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FiveThirtyEight

The U.S. immigration picture is changing fast: Migration from Latin America, and especially Mexico, is falling and has been overtaken by immigration from Asia. In an article Wednesday, I focused on what those trends mean for the debate over immigration policy. But they are also driving a major shift in the broader U.S. Latino population.

The Latino population is growing quickly. More than 54 million U.S. residents identified as Hispanic in 2013, up 15 percent from five years earlier. Hispanics now make up 17 percent of the population, up from 15 percent in 2008.

But that growth isn’t due to immigration and hasn’t been for more than a decade. In 2013, according to the Pew Research Center, immigration accounted for just 22 percent of Latino population growth. The rest was due to “natural increase” (births minus deaths). For Asians, the numbers are nearly reversed: 61 percent of growth in the U.S. Asian and Asian-American population is due to immigration.

As a result, the share of U.S. Latinos who were born outside the country is shrinking. In 2007, about 40 percent of U.S. Hispanics — and 56 percent of the Hispanic workforce — were foreign-born, according to American Community Survey and Current Population Survey data. In 2012, immigrants accounted for less than 36 percent of the Latino population. And 2013, according to Pew, was the first year since the mid-1990s that a majority of the Latino labor force was native-born. (It’s worth noting that the U.S. Hispanic population has never been majority foreign-born, at least as far back as I could find records. In the 1850 census, conducted five years after Texas joined the union, only about a fifth of Hispanics were born outside the U.S.)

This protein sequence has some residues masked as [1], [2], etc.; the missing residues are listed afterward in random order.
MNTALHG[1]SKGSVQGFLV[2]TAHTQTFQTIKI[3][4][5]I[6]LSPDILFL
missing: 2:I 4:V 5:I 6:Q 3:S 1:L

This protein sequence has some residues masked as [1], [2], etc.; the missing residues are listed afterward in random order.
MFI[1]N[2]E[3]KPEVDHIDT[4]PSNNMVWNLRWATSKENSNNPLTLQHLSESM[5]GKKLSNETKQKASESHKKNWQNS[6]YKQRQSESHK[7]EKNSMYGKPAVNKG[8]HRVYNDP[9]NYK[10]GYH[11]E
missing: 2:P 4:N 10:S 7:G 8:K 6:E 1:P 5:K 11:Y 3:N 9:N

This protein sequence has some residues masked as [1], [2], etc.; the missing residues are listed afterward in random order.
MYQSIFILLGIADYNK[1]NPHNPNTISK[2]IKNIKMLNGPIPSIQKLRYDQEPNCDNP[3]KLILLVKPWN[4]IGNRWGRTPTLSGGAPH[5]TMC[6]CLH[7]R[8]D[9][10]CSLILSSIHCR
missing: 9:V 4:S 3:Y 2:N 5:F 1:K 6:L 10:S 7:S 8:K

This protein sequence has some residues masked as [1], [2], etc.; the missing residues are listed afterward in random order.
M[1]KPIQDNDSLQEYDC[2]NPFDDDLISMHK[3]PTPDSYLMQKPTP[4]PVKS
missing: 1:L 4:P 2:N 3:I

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Political commentary often treats the issues of immigration and Hispanic ethnicity as two sides of the same coin. But U.S. Latinos are looking more and more like other Americans. Nearly 68 percent of U.S. Hispanics speak English fluently, up from 59 percent in 2000; more than a quarter report speaking only English at home. Latino high school graduates are now more likely than whites to enroll in college, although they are still less likely to graduate. Latinos are becoming less likely to be Catholic and choosing to have smaller families, and they more closely resemble the population at large on social issues such as abortion and gay rights. Nearly half of all Hispanics and about two-thirds of native-born Hispanics consider themselves to be “a typical American.”

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